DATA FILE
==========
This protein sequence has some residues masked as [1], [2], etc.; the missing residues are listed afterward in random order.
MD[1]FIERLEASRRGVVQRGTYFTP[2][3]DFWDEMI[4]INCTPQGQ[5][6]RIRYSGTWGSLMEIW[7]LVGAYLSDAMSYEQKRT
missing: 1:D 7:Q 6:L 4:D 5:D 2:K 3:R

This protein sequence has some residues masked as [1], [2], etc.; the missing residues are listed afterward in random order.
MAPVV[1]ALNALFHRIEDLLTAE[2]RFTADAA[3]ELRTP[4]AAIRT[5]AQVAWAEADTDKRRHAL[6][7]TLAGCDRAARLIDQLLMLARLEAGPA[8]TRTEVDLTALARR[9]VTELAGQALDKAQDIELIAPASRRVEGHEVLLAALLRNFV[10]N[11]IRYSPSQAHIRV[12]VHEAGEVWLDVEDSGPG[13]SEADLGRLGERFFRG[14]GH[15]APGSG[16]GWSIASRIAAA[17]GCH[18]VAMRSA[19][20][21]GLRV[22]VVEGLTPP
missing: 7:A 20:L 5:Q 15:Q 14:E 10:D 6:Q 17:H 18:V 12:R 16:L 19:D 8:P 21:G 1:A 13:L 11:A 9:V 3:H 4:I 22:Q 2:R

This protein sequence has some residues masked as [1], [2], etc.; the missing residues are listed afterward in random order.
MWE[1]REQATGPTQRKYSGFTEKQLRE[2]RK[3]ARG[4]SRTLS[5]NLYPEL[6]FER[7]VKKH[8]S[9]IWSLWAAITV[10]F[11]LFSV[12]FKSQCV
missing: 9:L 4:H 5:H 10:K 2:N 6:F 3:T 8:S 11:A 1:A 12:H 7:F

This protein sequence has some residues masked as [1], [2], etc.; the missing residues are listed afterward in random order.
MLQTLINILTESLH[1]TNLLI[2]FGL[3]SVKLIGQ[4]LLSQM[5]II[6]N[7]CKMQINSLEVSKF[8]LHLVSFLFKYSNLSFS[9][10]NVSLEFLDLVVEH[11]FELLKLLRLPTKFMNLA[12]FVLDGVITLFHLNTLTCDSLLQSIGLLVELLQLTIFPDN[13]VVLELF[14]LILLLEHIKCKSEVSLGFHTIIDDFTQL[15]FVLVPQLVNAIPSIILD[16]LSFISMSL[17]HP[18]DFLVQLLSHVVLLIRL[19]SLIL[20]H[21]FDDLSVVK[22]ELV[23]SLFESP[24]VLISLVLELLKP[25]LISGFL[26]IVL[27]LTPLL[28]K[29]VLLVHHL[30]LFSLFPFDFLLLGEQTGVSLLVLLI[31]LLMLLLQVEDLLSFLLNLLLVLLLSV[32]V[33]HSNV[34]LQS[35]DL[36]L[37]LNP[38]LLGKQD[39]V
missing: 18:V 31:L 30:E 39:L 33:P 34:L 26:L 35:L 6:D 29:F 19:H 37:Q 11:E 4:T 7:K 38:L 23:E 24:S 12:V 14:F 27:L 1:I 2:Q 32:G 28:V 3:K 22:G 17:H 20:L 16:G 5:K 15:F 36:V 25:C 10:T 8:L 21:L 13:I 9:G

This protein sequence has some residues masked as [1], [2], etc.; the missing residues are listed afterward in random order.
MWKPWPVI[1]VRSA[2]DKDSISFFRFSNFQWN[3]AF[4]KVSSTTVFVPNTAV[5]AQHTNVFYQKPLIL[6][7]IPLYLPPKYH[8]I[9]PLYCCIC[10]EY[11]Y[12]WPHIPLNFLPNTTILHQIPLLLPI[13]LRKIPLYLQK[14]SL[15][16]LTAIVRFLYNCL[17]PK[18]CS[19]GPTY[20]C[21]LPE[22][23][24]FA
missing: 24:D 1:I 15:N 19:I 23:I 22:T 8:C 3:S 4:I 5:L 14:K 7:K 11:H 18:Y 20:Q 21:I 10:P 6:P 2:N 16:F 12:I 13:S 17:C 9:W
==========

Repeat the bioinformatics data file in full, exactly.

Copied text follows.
This protein sequence has some residues masked as [1], [2], etc.; the missing residues are listed afterward in random order.
MD[1]FIERLEASRRGVVQRGTYFTP[2][3]DFWDEMI[4]INCTPQGQ[5][6]RIRYSGTWGSLMEIW[7]LVGAYLSDAMSYEQKRT
missing: 1:D 7:Q 6:L 4:D 5:D 2:K 3:R

This protein sequence has some residues masked as [1], [2], etc.; the missing residues are listed afterward in random order.
MAPVV[1]ALNALFHRIEDLLTAE[2]RFTADAA[3]ELRTP[4]AAIRT[5]AQVAWAEADTDKRRHAL[6][7]TLAGCDRAARLIDQLLMLARLEAGPA[8]TRTEVDLTALARR[9]VTELAGQALDKAQDIELIAPASRRVEGHEVLLAALLRNFV[10]N[11]IRYSPSQAHIRV[12]VHEAGEVWLDVEDSGPG[13]SEADLGRLGERFFRG[14]GH[15]APGSG[16]GWSIASRIAAA[17]GCH[18]VAMRSA[19][20][21]GLRV[22]VVEGLTPP
missing: 7:A 20:L 5:Q 15:Q 14:E 10:D 6:Q 17:H 18:V 12:R 16:L 19:D 8:P 21:G 1:A 13:L 11:A 9:V 3:H 4:I 22:Q 2:R

This protein sequence has some residues masked as [1], [2], etc.; the missing residues are listed afterward in random order.
MWE[1]REQATGPTQRKYSGFTEKQLRE[2]RK[3]ARG[4]SRTLS[5]NLYPEL[6]FER[7]VKKH[8]S[9]IWSLWAAITV[10]F[11]LFSV[12]FKSQCV
missing: 9:L 4:H 5:H 10:K 2:N 6:F 3:T 8:S 11:A 1:A 12:H 7:F

This protein sequence has some residues masked as [1], [2], etc.; the missing residues are listed afterward in random order.
MLQTLINILTESLH[1]TNLLI[2]FGL[3]SVKLIGQ[4]LLSQM[5]II[6]N[7]CKMQINSLEVSKF[8]LHLVSFLFKYSNLSFS[9][10]NVSLEFLDLVVEH[11]FELLKLLRLPTKFMNLA[12]FVLDGVITLFHLNTLTCDSLLQSIGLLVELLQLTIFPDN[13]VVLELF[14]LILLLEHIKCKSEVSLGFHTIIDDFTQL[15]FVLVPQLVNAIPSIILD[16]LSFISMSL[17]HP[18]DFLVQLLSHVVLLIRL[19]SLIL[20]H[21]FDDLSVVK[22]ELV[23]SLFESP[24]VLISLVLELLKP[25]LISGFL[26]IVL[27]LTPLL[28]K[29]VLLVHHL[30]LFSLFPFDFLLLGEQTGVSLLVLLI[31]LLMLLLQVEDLLSFLLNLLLVLLLSV[32]V[33]HSNV[34]LQS[35]DL[36]L[37]LNP[38]LLGKQD[39]V
missing: 18:V 31:L 30:E 39:L 33:P 34:L 26:L 35:L 6:D 29:F 19:H 37:Q 11:E 4:T 7:K 38:L 23:E 24:S 12:V 14:F 27:L 1:I 2:Q 32:G 28:V 3:K 22:G 17:H 20:L 16:G 5:K 15:F 36:V 25:C 10:T 8:L 21:L 13:I 9:G

This protein sequence has some residues masked as [1], [2], etc.; the missing residues are listed afterward in random order.
MWKPWPVI[1]VRSA[2]DKDSISFFRFSNFQWN[3]AF[4]KVSSTTVFVPNTAV[5]AQHTNVFYQKPLIL[6][7]IPLYLPPKYH[8]I[9]PLYCCIC[10]EY[11]Y[12]WPHIPLNFLPNTTILHQIPLLLPI[13]LRKIPLYLQK[14]SL[15][16]LTAIVRFLYNCL[17]PK[18]CS[19]GPTY[20]C[21]LPE[22][23][24]FA
missing: 24:D 1:I 15:N 19:I 23:I 22:T 8:C 3:S 4:I 5:L 14:K 7:K 11:H 18:Y 20:Q 21:I 10:P 6:P 2:N 16:F 12:I 13:S 17:C 9:W